Although older consumers want the same on-trend products and features that other types of home buyers do, affluent 55+ buyers demand more than that, according to panelists at a recent educational session at the International Builders’ Show in Las Vegas. Buyers in this demographic expect an elite customer experience that starts with the product selection process, said the presenters, who talked about how builders can meet this demand in their design center spaces.
Boomer buyers want a concierge-level experience similar to Nordstrom’s personal shopping service, which matches buyers with a personal stylist who scours the store and sets up pre-selected clothes for a customer to try on, said panelist and design studio consultant Jane Meagher, president of New Jersey-based Success Strategies. In the same way, builders can gather advance information about their affluent active adult customers and prepare an array of items when they visit the design center.
“They are relying on you to be fashion forward and be the authority on trends,” Meagher said. This means making sure the design studio has the most current products available. “Having outdated or discontinued product robs your stores from the opportunity to show something you can monetize.”
Meagher and co-presenters Lisa McClelland, Toll Brothers’ vice president of design centers, and Josh Goldschmidt, president of Eagle Construction of Virginia, gave their tips for design studios that meet the needs of this educated, well-off group:
--Access is important. Goldschmidt’s design center is located in a well-trafficked retail center near a Whole Foods and Trader Joe’s and is open seven days a week. “We get a lot of foot traffic and many times people come back a second and third time with their friends,” he said. “They want to show them what they’re thinking of in a new home.”
--Keep it fresh. In keeping with national retailers, make sure your centers have displays that change with the seasons or during holidays, said McClelland. “Good retailers don’t let their stores go dormant and stale,” she said.
--Leverage social media. Affluent active adult buyers are tech-savvy and use social media sites to research the latest design and product trends. “They’re very active in terms of creating wishlists and being able to take the time to create their budget and be prepared before their first appointment,” said McClelland.
--Make it personal. Effective design studios allow buyers to personalize their homes without being overwhelmed by choices, says Goldschmidt, whose team members select packages of products to help streamline the selection process. “The affluent baby boomer wants what they want. It’s really a part of our sales process and sales teams’ goal to really make sure that they understand they can do that.”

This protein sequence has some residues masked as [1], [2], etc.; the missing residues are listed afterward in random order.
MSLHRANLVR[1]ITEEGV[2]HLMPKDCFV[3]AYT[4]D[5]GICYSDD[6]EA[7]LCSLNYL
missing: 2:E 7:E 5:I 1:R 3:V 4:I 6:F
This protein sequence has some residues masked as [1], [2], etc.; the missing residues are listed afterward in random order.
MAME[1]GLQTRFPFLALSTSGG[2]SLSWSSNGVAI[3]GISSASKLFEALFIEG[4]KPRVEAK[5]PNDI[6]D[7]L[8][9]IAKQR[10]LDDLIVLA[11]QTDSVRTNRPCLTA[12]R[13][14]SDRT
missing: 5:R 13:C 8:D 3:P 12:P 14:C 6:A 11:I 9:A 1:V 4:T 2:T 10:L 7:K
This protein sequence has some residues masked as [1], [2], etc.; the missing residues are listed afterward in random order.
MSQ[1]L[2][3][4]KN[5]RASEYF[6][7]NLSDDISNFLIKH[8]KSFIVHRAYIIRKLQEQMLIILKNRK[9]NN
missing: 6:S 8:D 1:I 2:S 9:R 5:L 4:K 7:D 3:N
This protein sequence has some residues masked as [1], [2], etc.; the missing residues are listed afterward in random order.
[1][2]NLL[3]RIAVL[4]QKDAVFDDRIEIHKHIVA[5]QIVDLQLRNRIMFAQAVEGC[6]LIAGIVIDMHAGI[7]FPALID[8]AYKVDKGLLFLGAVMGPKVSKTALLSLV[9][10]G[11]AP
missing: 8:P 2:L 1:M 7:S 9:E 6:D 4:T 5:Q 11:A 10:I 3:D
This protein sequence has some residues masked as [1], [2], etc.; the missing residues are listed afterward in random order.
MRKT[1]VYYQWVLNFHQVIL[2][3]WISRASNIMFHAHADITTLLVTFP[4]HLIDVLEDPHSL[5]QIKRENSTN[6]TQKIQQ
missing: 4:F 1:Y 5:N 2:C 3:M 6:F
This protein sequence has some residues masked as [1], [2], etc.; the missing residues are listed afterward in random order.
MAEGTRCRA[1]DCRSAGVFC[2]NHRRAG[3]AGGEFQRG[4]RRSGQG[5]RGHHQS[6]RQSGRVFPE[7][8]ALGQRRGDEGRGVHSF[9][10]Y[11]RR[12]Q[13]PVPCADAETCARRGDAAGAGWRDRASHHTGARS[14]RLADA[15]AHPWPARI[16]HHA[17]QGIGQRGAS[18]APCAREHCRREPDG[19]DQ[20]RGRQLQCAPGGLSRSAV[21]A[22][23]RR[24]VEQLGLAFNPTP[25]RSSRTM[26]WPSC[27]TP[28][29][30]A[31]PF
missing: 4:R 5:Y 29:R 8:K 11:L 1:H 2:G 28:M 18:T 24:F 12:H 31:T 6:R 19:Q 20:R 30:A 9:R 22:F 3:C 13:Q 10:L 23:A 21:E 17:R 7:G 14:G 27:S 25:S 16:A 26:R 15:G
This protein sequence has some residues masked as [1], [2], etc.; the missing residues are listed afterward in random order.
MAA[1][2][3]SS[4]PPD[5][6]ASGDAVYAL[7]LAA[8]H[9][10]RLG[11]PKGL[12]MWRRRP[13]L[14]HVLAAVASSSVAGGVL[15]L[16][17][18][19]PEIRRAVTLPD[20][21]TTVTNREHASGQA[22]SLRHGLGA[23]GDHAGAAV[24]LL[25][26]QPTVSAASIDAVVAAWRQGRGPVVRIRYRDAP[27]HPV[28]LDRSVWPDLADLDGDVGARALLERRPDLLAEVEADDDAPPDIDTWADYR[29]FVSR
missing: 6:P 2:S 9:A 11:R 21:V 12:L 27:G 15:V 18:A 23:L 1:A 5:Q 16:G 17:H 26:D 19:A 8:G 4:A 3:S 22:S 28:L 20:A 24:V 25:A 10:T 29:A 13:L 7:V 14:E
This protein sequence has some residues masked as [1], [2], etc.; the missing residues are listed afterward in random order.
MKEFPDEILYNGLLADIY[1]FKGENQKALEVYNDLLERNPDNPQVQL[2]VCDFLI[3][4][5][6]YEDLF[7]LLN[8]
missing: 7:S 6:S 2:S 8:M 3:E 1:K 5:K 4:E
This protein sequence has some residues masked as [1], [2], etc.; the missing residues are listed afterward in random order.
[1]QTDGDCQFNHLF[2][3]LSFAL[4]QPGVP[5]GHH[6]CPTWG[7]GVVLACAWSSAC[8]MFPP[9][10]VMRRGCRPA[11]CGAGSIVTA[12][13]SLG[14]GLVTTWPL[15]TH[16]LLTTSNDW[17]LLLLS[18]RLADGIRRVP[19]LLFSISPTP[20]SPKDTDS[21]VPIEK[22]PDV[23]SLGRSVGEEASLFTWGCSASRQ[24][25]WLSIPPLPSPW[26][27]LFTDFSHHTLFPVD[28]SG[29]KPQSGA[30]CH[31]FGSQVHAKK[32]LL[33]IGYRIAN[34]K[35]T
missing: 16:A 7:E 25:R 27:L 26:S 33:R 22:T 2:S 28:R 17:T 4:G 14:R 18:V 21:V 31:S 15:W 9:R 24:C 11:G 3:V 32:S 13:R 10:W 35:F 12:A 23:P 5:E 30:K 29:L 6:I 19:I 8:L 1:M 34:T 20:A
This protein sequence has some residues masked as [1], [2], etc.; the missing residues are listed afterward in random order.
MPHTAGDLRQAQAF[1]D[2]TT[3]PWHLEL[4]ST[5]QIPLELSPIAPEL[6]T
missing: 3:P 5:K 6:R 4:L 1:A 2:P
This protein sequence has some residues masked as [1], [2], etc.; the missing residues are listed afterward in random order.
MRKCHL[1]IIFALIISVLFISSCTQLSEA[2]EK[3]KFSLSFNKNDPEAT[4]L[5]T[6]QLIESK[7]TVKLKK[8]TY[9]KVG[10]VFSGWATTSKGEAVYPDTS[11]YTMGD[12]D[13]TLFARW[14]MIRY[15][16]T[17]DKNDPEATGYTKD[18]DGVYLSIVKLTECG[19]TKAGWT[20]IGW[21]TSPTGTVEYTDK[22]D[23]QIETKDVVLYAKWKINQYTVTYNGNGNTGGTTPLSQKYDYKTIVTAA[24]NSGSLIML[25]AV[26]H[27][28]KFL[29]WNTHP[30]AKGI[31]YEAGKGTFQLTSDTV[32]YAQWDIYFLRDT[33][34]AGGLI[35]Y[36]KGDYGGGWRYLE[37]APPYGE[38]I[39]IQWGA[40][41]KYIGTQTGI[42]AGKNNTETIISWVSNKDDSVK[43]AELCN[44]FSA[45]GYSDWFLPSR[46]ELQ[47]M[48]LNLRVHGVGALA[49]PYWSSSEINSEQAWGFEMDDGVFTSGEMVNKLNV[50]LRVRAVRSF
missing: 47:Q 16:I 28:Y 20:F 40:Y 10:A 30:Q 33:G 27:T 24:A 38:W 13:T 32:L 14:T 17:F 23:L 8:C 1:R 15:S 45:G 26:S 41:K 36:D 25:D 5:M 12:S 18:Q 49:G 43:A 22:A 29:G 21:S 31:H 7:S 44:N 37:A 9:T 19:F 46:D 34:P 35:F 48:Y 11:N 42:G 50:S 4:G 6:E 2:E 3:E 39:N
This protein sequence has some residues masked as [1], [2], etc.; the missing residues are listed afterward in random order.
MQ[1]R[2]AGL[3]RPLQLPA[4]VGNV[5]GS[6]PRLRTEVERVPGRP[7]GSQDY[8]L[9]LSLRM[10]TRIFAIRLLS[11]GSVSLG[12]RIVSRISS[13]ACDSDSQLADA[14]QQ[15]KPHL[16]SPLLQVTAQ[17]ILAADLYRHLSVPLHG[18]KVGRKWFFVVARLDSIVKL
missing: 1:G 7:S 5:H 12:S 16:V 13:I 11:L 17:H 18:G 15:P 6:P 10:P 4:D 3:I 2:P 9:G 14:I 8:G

--Help with decisions. The three panelists all agreed that one of the biggest stumbling blocks to new home sales is a slow product selection process. Savvy builders make it easy for them to compare and contrast products and visualize how they will be installed. One of Meagher’s builder clients displays tile in 18-inch-high vignettes just as they would be used in a backsplash.
--Don’t get bogged down. In each of its 30 design centers, Toll Brothers designates the month of April for a yearly cleanup of SKUs. Outdated products are dropped to make way for new models only during this time. “The rest of the year is locked down,” said McClelland. “This means we’re not having to move samples in and out of the studio and our model home merchandising firms now have a stable list of what’s in each studio.”
--Consider online selection. Web-based product catalogs are becoming more commonplace with home builders, but can be time-consuming and expensive to implement, says Goldschmidt, who is just starting to roll out Eagle’s online catalog. “It’s the future for sure. People want to be able to shop 24/7,” he said. “We see as very current but very challenging.” Eagle’s process has involved cleaning up SKUs and getting the back office integrated with the online sales system, but “we think it’s going to put forth a tremendous amount of value,” he said.
--Show value. The affluent active adult buyer does not like to waste money and needs to see that every purchase is a smart financial decision, Meagher said.
--Upselling is crucial. Older buyers are more amenable to select upgrades in the design studio because they are not as liable as younger buyers to take on projects later. “Get them focused on having a complete solution for their ultimate dream home,” said Meagher. “Remind them of the hassle of DIY and that they want the best overall value, not necessarily the cheapest price.”
--Host events. The panelists agreed that design centers should be used for events like lunch and learns, happy hours, Realtor outreach, and cooking demonstrations. Eagle uses it as a way to treat customers on the VIP pre-sales list and help them learn about the product selection process, something many older buyers appreciate.
“With affluent baby boomers they come in early so they are always well represented at these events,” Goldschmidt said.
--Connect with sales. Show your sales team how to leverage your design studio to sell more homes, Meagher said. They can connect it to the brand and culture and leverage it as a differentiator in the marketplace. Successful builders bring customers into the design studio before a sale is inked, so they can start to envision their dream home. “Reimagine the customer journey,” she added.